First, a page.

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Ambrozy Marián

Assistant Professor, PhD in Systematic philosophy
College of International Management ISM Slovakia in Prešov,
3951/1 Duchnovičovo námestie Sq., Prešov, 080 01, Slovak Republic


Boris E. Paton (1918 – 2020) passed away

One of the world’s greatest scientists, academician Boris E. Paton, suddenly left us on August 19. He succumbed to numerous heart diseases he suffered during his life. Academician Boris E. Paton was born on November 14, 1918 in Kiev into the family of academician Eugene O. Paton, the son of Russian Consul Oskar P. Paton. His father was again the legendary Russian general Peter I. Paton, who successfully fought Napoleon I. His ancestors were Scottish Protestants. His father, Ivan P. Paton, was a court adviser. He was the son of the important architect Petr G. Paton. His father was George Paton, the court cook of Peter I the Great, who came to Russia from Scotland.
Boris Paton grew up in Kiev. There was no exemplary student in high school, he was once awarded 9 decks (in the sense of the Slovak classification of fours). He graduated from the Polytechnic University of Kiev. On the day of the defense, Nazi Germany invaded the Soviet Union. Paton defended his diploma thesis for the best mark, but he directly experienced the bombing of Kiev on the day of the defense. He could not get a red diploma, because out of philosophy he defended the exam only for three, even for the corrective term. However, it is not important to study for the best results, but to go through and get as much out of the study as possible. Boris Paton used the basics of studies like few others.
Since the beginning of II. World War was in the Soviet Union in the first place the defense of the state against an aggressive enemy. After a short job in the Krasnoe Sormovo plant, he started in 1942 to the Institute of Electric Welding E. O. Paton of the Ukrainian Academy of Sciences, where he worked until his death in 2020. During II. World War, together with his father, he significantly contributed to the construction of the ar-mor and command tower of the T-34 tank, as well as to the creation of welding machines that welded tanks ten times faster and more reliably than manual welders. Also thanks to Boris Paton, the USSR won II. Wo-rld War.
After the relocation of the E. O. Paton Institute of Electric Welding from the evacuation in the Urals to Kiev, Boris Paton has been working since 1945 as Deputy Director. In the same year he defended his dissertation (PhD.). He participated in the construction of the first all-welded bridge – the Patona Bridge in Kiev, which he constructed with his father. In 1952 he defended his Doctor of Science (D.Sc.) degree. In 1953, after the death of his father, he took up the position of director of the E. O. Paton Institute of Electric Welding. He has been a member of the editorial board of Science and Life since the 1960s. He designed welds on the rocket of the world’s first cosmonaut Yuri A. Gagarin. From 1962 he was president of the Ukrainian Academy of Sciences. He held this position until his death. Leonid Brezhnev resolutely rejected the offer to lead the USSR Academy of Sciences in Moscow. The reason was that he could not leave the position of director of the Institute of Electric Welding, which he held after his father.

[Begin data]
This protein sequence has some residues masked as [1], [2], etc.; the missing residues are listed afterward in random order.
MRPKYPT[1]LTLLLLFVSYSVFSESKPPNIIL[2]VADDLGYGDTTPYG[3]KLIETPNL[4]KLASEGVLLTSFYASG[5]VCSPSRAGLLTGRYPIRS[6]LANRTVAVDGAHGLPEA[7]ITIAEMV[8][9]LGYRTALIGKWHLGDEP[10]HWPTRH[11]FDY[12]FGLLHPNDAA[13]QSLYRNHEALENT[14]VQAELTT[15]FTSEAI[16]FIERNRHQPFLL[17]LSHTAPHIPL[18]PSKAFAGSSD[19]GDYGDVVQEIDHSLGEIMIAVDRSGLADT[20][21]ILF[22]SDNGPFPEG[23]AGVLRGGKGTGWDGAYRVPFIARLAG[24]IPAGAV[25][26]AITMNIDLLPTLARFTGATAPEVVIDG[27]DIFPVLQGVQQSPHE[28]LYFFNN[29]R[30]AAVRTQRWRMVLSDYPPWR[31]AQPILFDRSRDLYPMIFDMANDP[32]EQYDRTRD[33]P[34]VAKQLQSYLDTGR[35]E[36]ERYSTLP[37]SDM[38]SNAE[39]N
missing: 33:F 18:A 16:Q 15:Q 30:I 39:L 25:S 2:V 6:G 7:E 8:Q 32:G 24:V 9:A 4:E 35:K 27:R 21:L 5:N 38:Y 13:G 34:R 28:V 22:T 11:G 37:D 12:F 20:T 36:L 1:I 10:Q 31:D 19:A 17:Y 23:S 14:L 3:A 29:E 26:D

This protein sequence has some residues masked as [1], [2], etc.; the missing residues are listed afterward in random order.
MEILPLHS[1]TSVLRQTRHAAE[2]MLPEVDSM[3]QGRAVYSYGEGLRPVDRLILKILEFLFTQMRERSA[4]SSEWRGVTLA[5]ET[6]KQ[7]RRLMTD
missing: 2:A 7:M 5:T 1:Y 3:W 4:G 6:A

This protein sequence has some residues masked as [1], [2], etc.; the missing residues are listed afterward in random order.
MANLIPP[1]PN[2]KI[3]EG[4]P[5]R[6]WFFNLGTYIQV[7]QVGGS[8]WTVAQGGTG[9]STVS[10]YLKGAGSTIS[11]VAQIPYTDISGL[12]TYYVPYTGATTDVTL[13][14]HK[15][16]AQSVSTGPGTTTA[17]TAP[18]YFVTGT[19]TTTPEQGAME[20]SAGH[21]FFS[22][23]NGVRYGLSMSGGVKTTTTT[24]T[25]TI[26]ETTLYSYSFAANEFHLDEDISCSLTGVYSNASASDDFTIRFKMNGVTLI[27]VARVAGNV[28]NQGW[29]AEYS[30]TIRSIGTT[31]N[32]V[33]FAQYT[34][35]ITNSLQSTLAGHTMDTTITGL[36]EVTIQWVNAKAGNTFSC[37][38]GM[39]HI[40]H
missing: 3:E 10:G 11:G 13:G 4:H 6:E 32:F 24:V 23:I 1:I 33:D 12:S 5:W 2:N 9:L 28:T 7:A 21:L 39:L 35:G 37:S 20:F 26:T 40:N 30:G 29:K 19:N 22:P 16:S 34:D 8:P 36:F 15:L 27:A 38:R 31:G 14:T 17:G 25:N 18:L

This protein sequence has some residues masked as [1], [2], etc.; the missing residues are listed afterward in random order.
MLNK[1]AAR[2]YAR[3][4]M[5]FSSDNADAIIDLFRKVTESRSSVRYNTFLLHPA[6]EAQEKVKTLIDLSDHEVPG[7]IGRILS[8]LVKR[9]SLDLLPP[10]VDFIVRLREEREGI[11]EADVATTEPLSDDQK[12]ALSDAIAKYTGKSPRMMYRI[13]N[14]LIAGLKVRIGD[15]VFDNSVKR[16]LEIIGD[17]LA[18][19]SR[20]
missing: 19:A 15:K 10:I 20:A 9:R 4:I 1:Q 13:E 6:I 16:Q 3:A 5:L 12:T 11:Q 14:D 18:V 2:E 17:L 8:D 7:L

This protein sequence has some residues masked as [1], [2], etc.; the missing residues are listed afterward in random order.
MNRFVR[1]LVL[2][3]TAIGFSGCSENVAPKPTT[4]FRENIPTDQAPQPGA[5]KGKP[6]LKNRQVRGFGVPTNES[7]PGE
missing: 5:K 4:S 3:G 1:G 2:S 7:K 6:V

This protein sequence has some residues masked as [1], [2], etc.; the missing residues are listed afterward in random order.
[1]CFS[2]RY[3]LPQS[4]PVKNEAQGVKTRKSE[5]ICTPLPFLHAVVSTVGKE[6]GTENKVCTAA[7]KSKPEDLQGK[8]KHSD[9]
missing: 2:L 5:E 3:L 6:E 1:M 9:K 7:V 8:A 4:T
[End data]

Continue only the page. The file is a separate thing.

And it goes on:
He warned against the construction of a Chernobyl nuclear power plant, opposed Academician Alexandrov, who told him it was safe. After its explosion, he showed unparalleled bravery. He flew on a helicopter over an exploded reactor, coordinated the evacuation, advised on how to eliminate a terrible accident. He hurried to forget to take a protective liner into the helicopter and direct the evacuation without any protection. Ne-vertheless, he did not receive active radiation syndrome, and later did not develop cancer. He saved the world from a nuclear disaster. When the shells of atomic missiles in the Soviet Union threatened to rupture and radioactive bombs exploded, Paton made the shells safe with his welds. When he suffered an injury in 1995 – a hip fracture on water skis, he rep-rimanded doctors for letting his bones grow and not boil them. After this incident, he developed a revolutionary method of welding bones, and later welding of human tissues. He achieved great success in this field and was also highly regarded in medicine. He also developed rail welding to allow trains to run on them at high speeds. Thanks to Paton, high-speed trains run on the rails.
He developed the first weld underwater, underground, as well as in space. He has authored 400 inventions, more than 1,000 publications and more than 20 monographs. He became a full member of about two dozen academies of sciences within the planet. He has received many top honors, including the prestigious Stalin and Lenin Awards. He was a two-time holder of the Socialist Labor Hero and the holder of the Hero of Ukraine Award.
Despite health problems in the form of a sick heart with tenacity, regular sports, especially swimming, but also tennis, he managed to survive in work and high managerial positions until 2020. His health problems finally caught up with him, he died of cardiac arrest on August 19, 2020. He had an incomplete three months to live to be 102. Despite his advanced age, he could do much more for mankind in the scientific field. Although he was not running for president of the Academy of Sciences in the 2020 election, he planned to continue to run the E. O. Paton Institute for Electric Welding, as he said in an July 2020 interview. In one of the last interviews, when asked what he would like, he stated the prolongation of a person’s life.
One of the most important scientists in history has left. Those who met him knew him as a selfless, heartfelt and energetic man. May he rest in peace!